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Sept. 19, 2005
Government Canyon State Natural Area Opens Oct. 15
SAN ANTONIO — The much-anticipated opening of the newest member of the Texas State Parks family — Government Canyon State Natural Area — will take place Saturday, Oct. 15, on the northwestern fringes of the state’s third most populous city.
Government Canyon SNA, which sits only 16 miles from downtown San Antonio, has been 12 years in the making. The 8,622-acre state natural area at the edge of the Edwards Plateau represents one of Texas’ most significant conservation stories resulting from a public-private partnership involving municipal, state and federal government agencies, as well as a host of community and environmental organizations. Up until now, it has been accessible on a limited basis for volunteers and special guided tours.
What started out in 1993 as 4,717 acres of ecologically critical habitat overlaying San Antonio’s sole source of drinking water has almost doubled since then as adjacent ranch lands were acquired. The Texas Parks and Wildlife Department, which manages the state natural area, has spent about $5.7 million for archeological surveys, design, construction, signs and other infrastructure to get the natural area open for day use.
Initially, visitors will be able to picnic, bird watch, shop for souvenirs, view exhibits explaining the natural area’s unique geology and natural and cultural resources, and explore roughly 40 miles of trails available to hikers and cyclists. For now, Government Canyon will be open for day use only, but Superintendent Deirdre Hisler expects to be ready to accommodate overnight guests at primitive tent camping sites sometime next year.
“The community has been waiting — and waiting patiently — for a long time for Government Canyon to open,” Hisler said. “We are a work in progress. Our primary concern as a state natural area is protecting valuable cultural and natural resources in the sensitive Edwards Aquifer recharge zone.”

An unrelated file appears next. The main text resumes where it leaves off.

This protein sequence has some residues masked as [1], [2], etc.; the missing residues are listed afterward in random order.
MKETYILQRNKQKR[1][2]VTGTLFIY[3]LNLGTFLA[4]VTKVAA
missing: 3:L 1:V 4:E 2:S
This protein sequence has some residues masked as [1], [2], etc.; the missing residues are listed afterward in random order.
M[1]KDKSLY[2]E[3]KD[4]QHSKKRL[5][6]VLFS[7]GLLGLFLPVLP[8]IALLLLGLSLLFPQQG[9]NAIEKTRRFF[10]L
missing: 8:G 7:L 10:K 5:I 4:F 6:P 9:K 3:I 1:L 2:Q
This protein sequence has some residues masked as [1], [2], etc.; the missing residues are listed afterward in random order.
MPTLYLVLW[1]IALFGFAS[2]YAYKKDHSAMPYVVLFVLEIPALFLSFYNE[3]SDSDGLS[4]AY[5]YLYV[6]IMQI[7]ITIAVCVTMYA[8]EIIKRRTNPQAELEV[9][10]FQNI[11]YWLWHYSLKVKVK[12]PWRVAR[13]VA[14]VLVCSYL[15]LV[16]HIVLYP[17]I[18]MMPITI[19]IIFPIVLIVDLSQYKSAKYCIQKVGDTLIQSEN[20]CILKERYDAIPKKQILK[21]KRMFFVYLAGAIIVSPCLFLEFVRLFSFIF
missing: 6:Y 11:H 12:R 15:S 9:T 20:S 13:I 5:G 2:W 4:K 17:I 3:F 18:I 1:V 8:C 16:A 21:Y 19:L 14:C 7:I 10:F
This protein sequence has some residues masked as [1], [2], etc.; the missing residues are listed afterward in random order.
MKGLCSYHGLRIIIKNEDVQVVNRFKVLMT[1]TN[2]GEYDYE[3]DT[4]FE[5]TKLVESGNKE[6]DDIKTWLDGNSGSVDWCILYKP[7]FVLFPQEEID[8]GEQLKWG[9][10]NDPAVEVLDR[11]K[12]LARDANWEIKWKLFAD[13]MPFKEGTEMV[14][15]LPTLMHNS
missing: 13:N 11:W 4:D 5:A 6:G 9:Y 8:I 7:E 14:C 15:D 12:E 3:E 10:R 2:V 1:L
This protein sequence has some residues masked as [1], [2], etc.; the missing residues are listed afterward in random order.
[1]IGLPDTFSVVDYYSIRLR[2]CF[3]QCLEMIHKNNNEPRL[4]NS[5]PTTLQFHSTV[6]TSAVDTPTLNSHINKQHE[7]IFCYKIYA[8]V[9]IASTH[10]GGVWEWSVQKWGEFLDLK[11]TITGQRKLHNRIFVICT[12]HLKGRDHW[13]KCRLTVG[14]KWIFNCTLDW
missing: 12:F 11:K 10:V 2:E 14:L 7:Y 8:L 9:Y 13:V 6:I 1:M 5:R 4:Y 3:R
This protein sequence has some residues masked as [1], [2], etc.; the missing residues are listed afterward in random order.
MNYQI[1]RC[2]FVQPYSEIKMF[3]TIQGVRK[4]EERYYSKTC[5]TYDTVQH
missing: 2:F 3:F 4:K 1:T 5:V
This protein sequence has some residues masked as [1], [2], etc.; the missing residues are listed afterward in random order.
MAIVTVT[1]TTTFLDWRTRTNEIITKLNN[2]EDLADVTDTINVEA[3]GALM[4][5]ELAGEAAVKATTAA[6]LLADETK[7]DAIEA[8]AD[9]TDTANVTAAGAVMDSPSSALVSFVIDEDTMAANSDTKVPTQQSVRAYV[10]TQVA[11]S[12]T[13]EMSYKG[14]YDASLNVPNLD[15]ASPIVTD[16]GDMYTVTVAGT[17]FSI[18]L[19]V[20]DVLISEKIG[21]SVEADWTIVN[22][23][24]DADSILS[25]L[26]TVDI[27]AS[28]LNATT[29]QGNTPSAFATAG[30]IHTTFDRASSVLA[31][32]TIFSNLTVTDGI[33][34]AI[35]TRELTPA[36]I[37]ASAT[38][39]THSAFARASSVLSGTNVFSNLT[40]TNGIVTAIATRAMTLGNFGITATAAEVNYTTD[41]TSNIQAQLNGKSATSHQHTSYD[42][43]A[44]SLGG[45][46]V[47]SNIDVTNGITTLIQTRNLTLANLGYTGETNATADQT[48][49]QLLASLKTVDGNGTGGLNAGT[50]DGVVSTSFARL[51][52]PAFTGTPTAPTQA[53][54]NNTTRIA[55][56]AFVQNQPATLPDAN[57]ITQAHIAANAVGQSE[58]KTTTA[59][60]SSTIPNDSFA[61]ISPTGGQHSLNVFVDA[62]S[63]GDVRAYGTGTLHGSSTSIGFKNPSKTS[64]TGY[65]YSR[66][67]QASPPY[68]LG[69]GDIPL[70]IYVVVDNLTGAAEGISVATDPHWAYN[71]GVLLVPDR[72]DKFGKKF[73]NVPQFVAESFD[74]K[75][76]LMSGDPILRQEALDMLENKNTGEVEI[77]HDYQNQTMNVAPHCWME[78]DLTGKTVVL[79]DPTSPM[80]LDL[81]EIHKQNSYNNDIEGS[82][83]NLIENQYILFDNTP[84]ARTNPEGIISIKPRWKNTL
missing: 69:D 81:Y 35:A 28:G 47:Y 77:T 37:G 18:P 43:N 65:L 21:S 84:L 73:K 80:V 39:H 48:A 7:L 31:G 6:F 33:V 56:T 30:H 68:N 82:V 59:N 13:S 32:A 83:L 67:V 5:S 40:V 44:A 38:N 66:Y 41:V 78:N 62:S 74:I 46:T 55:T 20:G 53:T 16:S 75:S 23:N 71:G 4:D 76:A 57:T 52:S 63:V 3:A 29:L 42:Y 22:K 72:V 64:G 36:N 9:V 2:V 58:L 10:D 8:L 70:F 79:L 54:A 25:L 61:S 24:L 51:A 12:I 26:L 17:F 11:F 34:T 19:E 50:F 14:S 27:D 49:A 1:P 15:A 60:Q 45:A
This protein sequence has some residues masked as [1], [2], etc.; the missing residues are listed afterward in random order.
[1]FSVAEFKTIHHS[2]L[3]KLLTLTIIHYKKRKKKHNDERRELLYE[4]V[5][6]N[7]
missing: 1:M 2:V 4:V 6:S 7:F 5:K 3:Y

Government Canyon SNA sits at the confluence of three distinctly different eco-regions, where the blackland prairie and the mostly flat, mesquite-dominated savanna south of the Balcones Escarpment meets the rugged oak- and ashe juniper-covered hills and rugged canyonlands of the uplifted Edwards Plateau along the Balcones Fault Zone. Along this fault zone lies the primary recharge zone where water enters the Edward Aquifer that serves as the source of drinking water for millions of central Texas residents.
For the purpose of natural area management, Hisler explained, Government Canyon SNA has been divided into two sections: the “backcountry” and “frontcountry.” The much larger environmentally sensitive “backcountry” is accessible to the public only by foot or bicycle. Multiuse trails for hikers, cyclists and equestrians are located off the recharge zone in the relatively flat “frontcountry” where natural area facilities for the visiting public are located.
Some 7,500 acres of the state natural area’s backcountry make up one of the nation’s largest and most unusual karst preserves where water “recharges,” or enters the Edwards Aquifer through sinkholes, caves and fractures in the porous limestone surface that predominates in the more rugged part of Government Canyon. The Tim and Karen Hixon Visitor Center, which includes offices, a gift shop, interpretive exhibit hall, restrooms and two classrooms, is located in the minimally developed southern portion of the natural area where ranching operations once took place under prior ownership. Here too, is a group picnic pavilion with fireplace, 20 picnic sites, a maintenance facility and composting toilets.
The state natural area derives its name from the canyon used as the Joe Johnston Route, a westward route up and across the Edwards Plateau blazed in the 1850s by a U.S. military survey crew stationed at Fort Government Hill, known today as Fort Sam Houston. It is via this historic route that hikers and cyclists can readily access backcountry trails leading to scenic vistas and other points of interest.